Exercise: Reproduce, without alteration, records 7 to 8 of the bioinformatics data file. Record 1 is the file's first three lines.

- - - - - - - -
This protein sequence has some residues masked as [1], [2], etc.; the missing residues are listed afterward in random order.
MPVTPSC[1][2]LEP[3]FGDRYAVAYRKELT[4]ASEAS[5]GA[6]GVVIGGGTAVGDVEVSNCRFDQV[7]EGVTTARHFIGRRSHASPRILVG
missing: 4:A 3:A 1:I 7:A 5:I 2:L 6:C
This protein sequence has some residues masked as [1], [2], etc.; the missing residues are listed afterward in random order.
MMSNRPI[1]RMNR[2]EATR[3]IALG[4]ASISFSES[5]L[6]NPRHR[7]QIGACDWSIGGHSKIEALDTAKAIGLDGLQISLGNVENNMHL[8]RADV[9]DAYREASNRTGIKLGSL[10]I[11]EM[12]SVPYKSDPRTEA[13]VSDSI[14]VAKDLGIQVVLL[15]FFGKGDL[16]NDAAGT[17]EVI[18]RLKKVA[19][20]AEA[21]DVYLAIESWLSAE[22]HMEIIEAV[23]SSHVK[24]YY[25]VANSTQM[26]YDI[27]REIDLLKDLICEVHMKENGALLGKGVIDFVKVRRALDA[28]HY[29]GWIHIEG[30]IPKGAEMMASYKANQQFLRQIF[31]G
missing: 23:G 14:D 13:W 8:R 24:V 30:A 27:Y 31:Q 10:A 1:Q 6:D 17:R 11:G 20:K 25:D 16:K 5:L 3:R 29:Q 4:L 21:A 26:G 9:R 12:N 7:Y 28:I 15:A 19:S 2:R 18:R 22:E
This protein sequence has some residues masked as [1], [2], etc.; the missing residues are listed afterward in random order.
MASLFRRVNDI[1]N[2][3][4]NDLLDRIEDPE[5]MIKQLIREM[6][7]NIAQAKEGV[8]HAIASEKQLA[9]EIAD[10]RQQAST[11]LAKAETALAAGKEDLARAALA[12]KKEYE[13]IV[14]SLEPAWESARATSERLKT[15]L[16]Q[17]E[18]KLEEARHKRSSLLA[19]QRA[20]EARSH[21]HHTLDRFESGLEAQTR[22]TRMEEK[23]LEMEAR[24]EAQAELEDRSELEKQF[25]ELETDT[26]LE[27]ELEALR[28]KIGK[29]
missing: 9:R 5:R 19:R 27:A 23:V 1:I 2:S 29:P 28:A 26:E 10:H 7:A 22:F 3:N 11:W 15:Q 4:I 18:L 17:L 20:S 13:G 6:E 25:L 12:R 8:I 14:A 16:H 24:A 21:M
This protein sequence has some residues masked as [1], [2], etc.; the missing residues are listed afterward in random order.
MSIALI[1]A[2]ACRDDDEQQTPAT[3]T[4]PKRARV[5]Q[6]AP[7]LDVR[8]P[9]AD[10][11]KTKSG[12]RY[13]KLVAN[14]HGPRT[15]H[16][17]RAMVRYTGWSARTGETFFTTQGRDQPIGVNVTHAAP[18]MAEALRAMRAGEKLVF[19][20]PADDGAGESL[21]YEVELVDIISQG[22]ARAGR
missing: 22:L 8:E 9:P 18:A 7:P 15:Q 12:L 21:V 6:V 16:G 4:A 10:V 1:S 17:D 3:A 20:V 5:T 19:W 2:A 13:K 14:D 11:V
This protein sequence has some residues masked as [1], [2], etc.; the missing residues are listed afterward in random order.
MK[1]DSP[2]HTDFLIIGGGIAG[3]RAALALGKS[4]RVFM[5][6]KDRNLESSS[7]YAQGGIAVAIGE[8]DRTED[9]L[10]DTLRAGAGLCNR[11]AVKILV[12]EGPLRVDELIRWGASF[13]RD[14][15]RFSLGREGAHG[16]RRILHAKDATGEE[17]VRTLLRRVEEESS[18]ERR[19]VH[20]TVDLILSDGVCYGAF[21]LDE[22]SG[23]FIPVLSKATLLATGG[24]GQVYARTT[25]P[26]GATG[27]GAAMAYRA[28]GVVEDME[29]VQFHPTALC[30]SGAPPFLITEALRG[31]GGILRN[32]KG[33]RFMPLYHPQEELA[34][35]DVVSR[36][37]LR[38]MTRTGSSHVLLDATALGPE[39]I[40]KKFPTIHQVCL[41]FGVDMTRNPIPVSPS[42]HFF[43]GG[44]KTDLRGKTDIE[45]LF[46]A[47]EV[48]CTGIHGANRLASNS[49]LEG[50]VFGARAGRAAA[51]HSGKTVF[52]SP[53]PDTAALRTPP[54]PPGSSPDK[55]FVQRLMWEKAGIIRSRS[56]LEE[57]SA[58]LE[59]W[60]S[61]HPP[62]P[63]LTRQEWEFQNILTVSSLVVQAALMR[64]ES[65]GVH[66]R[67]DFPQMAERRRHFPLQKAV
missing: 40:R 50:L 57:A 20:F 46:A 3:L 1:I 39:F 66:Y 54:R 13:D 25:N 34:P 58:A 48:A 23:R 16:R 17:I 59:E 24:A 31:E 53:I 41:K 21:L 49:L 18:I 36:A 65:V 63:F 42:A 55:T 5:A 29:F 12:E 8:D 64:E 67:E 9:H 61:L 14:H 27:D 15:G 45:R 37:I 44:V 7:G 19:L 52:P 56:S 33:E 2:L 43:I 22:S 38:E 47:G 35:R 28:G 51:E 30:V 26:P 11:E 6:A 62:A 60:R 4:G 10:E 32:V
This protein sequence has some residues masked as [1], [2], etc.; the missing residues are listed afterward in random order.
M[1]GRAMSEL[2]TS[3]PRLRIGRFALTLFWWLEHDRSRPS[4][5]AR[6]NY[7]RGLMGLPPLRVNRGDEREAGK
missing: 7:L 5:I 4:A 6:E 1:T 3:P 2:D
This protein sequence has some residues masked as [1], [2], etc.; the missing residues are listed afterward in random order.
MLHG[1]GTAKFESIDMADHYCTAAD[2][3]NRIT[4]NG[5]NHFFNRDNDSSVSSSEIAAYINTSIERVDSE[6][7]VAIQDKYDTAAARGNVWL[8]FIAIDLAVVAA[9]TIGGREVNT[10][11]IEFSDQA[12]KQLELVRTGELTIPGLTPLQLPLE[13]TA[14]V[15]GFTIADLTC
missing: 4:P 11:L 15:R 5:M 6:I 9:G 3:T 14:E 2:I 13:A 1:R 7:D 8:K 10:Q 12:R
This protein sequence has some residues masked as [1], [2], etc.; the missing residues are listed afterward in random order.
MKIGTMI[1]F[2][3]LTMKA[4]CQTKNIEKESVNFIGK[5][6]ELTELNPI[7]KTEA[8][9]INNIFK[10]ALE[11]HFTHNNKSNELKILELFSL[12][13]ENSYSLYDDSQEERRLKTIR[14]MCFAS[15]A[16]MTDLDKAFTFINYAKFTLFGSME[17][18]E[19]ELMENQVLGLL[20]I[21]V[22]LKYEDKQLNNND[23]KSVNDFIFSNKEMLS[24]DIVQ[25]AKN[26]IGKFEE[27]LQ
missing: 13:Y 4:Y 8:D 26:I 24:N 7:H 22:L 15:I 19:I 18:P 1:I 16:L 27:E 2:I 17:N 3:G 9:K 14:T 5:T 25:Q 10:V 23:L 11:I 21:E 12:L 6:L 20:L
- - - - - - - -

This protein sequence has some residues masked as [1], [2], etc.; the missing residues are listed afterward in random order.
MLHG[1]GTAKFESIDMADHYCTAAD[2][3]NRIT[4]NG[5]NHFFNRDNDSSVSSSEIAAYINTSIERVDSE[6][7]VAIQDKYDTAAARGNVWL[8]FIAIDLAVVAA[9]TIGGREVNT[10][11]IEFSDQA[12]KQLELVRTGELTIPGLTPLQLPLE[13]TA[14]V[15]GFTIADLTC
missing: 4:P 11:L 15:R 5:M 6:I 9:G 3:T 14:E 2:I 13:A 1:R 7:D 8:K 10:Q 12:R
This protein sequence has some residues masked as [1], [2], etc.; the missing residues are listed afterward in random order.
MKIGTMI[1]F[2][3]LTMKA[4]CQTKNIEKESVNFIGK[5][6]ELTELNPI[7]KTEA[8][9]INNIFK[10]ALE[11]HFTHNNKSNELKILELFSL[12][13]ENSYSLYDDSQEERRLKTIR[14]MCFAS[15]A[16]MTDLDKAFTFINYAKFTLFGSME[17][18]E[19]ELMENQVLGLL[20]I[21]V[22]LKYEDKQLNNND[23]KSVNDFIFSNKEMLS[24]DIVQ[25]AKN[26]IGKFEE[27]LQ
missing: 13:Y 4:Y 8:D 26:I 24:N 7:H 22:L 15:I 19:I 18:P 1:I 16:L 27:E 2:I 17:N 3:G 9:K 14:T 5:T 25:Q 10:V 23:L 11:I 21:E 12:L 6:L 20:L